We measured the time-dependent morphological changes of microglial cells reacting to ischemic cell damage after transient (2 h) middle cerebral artery occlusion in the rat by means of lectin histochemistry with the B4-isolectin from Griffonia simplicifolia as well as immunohistochemistry with monoclonal antibodies directed against monocyte/microphage (ED1) and major histocompatibility complex (MHC) class II (OX-6) antigens. As early as 1 h after onset of reperfusion, microglia were absent in the severely neuronal damaged preoptic area. However, ameboid-like microglia were evident in an adjacent area containing scattered shrunken neurons. Rod, round and ameboid-like microglia were present in the ischemic lesion between 2 to 10 h of reperfusion. Round and ameboid cells became predominant in the ischemic core lesion and were mingled with highly ramified microglia to the boundary at 22 h of reperfusion. Highly ramified microglia were found in an adjacent area containing morphologically intact neurons. Round and ameboid cells were localized to the inner boundary of the ischemic lesion surrounding the infarct zone at 46 of reperfusion. Round and ameboid cells were present throughout the entire ischemic lesion in the infarct zone from 70-166 h of reperfusion. A marked increase in number and in intensity of highly ramified microglial cells were present in the outer boundary of the lesion during this period. In addition, a significant increase in both ED1- and OX-6-immunoreactive cells in the ischemic region was detected after 10 h of reperfusion and persisted up to 166 h of reperfusion. These data demonstrate that microglia exhibit a time dependent change in morphology after reperfusion and that the severity of injury may be reflected in the state of microglial activation.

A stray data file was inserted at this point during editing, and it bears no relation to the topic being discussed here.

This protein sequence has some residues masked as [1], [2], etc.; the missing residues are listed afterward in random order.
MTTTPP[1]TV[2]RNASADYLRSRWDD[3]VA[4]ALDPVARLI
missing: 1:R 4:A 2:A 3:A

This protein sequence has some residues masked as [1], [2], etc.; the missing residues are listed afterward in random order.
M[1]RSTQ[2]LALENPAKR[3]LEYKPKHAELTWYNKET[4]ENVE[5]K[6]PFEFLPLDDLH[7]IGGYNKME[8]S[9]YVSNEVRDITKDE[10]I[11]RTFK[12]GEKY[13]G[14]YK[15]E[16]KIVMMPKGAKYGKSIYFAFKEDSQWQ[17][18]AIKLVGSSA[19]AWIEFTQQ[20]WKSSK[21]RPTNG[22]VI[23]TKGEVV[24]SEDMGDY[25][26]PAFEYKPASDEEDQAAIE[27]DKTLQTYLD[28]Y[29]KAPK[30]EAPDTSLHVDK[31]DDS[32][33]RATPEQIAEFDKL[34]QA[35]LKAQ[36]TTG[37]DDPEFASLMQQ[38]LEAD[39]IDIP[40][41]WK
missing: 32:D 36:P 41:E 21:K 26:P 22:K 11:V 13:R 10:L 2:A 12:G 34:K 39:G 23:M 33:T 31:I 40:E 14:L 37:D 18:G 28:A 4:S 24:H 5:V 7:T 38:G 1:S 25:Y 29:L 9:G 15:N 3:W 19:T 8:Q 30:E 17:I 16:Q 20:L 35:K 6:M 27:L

Mendeley saves you time finding and organizing research
Choose a citation style from the tabs below